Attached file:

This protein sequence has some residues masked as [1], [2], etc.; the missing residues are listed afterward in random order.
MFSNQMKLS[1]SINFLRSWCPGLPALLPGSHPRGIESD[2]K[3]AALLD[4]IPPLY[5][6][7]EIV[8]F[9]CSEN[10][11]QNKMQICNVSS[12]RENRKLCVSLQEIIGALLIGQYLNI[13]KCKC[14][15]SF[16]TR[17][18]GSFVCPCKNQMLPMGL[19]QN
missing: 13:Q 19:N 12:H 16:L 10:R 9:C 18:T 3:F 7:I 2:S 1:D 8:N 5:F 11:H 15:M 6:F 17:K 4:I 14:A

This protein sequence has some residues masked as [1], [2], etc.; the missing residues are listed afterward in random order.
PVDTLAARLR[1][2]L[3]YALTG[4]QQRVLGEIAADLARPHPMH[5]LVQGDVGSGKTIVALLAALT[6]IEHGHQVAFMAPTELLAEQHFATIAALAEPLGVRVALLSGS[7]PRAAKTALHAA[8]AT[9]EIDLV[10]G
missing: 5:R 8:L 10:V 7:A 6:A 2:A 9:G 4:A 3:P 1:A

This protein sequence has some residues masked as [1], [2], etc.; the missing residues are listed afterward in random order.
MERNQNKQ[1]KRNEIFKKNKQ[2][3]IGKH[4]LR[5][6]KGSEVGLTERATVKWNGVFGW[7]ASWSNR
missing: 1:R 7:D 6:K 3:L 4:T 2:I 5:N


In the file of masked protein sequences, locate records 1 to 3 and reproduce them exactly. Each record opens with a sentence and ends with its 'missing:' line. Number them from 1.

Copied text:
This protein sequence has some residues masked as [1], [2], etc.; the missing residues are listed afterward in random order.
MFSNQMKLS[1]SINFLRSWCPGLPALLPGSHPRGIESD[2]K[3]AALLD[4]IPPLY[5][6][7]EIV[8]F[9]CSEN[10][11]QNKMQICNVSS[12]RENRKLCVSLQEIIGALLIGQYLNI[13]KCKC[14][15]SF[16]TR[17][18]GSFVCPCKNQMLPMGL[19]QN
missing: 13:Q 19:N 12:H 16:L 10:R 9:C 18:T 3:F 7:I 2:S 1:D 8:N 5:F 11:H 15:M 6:F 17:K 4:I 14:A

This protein sequence has some residues masked as [1], [2], etc.; the missing residues are listed afterward in random order.
PVDTLAARLR[1][2]L[3]YALTG[4]QQRVLGEIAADLARPHPMH[5]LVQGDVGSGKTIVALLAALT[6]IEHGHQVAFMAPTELLAEQHFATIAALAEPLGVRVALLSGS[7]PRAAKTALHAA[8]AT[9]EIDLV[10]G
missing: 5:R 8:L 10:V 7:A 6:A 2:A 9:G 4:A 3:P 1:A

This protein sequence has some residues masked as [1], [2], etc.; the missing residues are listed afterward in random order.
MERNQNKQ[1]KRNEIFKKNKQ[2][3]IGKH[4]LR[5][6]KGSEVGLTERATVKWNGVFGW[7]ASWSNR
missing: 1:R 7:D 6:K 3:L 4:T 2:I 5:N